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Trump, the FBI, and the Final Debasement of American Politics

No one wins in the downhill race that started with the Clintons, and will end in the cultural gutter.
Donald Trump

The debasement of American politics reached a new low over the weekend. And while it was remarked upon as, yes, quite unusual and in some respects perhaps even unprecedented, as a polity we absorbed it as just another bit of slippage on a long national descent into the slough. What was once considered political deviancy has become, with stunning rapidity, the norm.

Here we had the president of the United States publicly gloating at the firing of former FBI deputy director Andrew McCabe. Tweeted the president, “a great day for Democracy.” McCabe probably needed to be fired based on evidence that he dissembled to internal investigators while answering questions under oath about his own behavior. But he was on the cusp of leaving anyway, and the only significance of his firing was that he lost a chunk of his retirement income.

This is no occasion to gloat, at least not in public. McCabe was assessed a steep financial penalty for transgressing stern FBI standards of behavior. Can our president not accord him a measure of dignity in his humiliating exit? And what about Trump’s own dignity? How does one account for a president diminishing himself before his fellow citizens with such gleeful brutishness for no reason other than self indulgence? There is only one explanation: he doesn’t know any better.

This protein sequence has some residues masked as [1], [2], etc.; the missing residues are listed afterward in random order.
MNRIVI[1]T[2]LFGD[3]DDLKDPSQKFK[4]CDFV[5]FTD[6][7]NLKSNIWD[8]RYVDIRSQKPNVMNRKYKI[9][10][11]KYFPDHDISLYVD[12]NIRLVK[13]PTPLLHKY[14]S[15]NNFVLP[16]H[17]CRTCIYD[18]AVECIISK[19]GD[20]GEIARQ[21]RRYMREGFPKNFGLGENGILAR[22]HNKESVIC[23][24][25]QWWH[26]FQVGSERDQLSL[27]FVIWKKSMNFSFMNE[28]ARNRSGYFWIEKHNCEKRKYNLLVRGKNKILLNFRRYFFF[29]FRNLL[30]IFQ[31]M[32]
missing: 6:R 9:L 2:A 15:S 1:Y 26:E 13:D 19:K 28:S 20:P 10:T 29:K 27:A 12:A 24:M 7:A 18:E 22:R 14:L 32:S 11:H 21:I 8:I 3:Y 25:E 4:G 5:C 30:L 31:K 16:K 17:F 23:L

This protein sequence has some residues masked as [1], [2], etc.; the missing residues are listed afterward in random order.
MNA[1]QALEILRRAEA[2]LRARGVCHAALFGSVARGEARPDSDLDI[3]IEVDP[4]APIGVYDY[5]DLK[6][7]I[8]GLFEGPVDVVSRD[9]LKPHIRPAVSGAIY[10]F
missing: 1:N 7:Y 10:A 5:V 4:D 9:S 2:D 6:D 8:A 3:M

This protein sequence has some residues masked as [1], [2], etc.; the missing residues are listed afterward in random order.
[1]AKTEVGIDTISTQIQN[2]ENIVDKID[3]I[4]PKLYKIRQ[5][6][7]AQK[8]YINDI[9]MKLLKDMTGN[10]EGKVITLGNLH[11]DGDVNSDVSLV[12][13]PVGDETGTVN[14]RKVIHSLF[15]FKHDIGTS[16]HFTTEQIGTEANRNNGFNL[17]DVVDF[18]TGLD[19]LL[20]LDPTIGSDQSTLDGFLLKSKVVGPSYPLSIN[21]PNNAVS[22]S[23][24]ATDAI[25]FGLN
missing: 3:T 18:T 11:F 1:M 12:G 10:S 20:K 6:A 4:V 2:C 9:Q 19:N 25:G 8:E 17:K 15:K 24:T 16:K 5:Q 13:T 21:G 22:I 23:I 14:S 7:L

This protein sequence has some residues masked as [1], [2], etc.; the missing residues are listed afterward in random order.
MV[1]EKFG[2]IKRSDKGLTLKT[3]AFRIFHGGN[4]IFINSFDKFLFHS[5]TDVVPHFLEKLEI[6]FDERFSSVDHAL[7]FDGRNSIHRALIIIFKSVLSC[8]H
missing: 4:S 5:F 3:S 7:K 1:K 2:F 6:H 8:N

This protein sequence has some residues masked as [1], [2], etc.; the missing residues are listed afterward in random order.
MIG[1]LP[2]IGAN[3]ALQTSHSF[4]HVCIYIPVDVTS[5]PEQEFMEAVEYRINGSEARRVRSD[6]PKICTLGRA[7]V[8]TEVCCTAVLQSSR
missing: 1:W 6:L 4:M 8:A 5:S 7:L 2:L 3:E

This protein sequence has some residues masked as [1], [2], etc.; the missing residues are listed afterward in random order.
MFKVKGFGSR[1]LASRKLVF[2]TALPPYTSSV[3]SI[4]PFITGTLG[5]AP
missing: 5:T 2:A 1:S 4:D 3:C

He calls the former FBI director “lying James Comey.” He talks about “the lies and corruption going on at the highest levels of the FBI.” The problem with all this is that it makes Trump look guilty of something—probably not of any “collusion” with the Russians to distort the outcome of the 2016 presidential election, but of something. Otherwise why would he make himself look so desperate?

The real problem for America, though, is that Trump’s maleficence begets the same in response. Consider this from former CIA director John Brennan, directed at Trump in a tweet: “When the full extent of your venality, moral turpitude, and political corruption becomes known, you will take your rightful place as a disgraced demagogue in the dustbin of history. …You may scapegoat Andy McCabe, but you will not destroy America. …America will triumph over you.” Or consider this from McCabe’s lawyer: “We will not be responding to each childish, defamatory, disgusting & false tweet by the President.” As the Wall Street Journal editorialized, such threats and disrespect for the office of the presidency “will persuade many Trump voters that they and others are out to destroy the President no matter the truth.”

In other words, nobody credits anybody else with even a modicum of good faith or integrity in the blood feud that now roils our country. The New York Times quotes a former Reagan administration official and now a think tank scholar, Gary Schmitt, as saying, “We’ve never had anybody so blatantly go after a president before. It’s also unprecedented to have a president so overtly going after various intelligence officials.” Schmitt calls the spectacle “a race to the bottom.”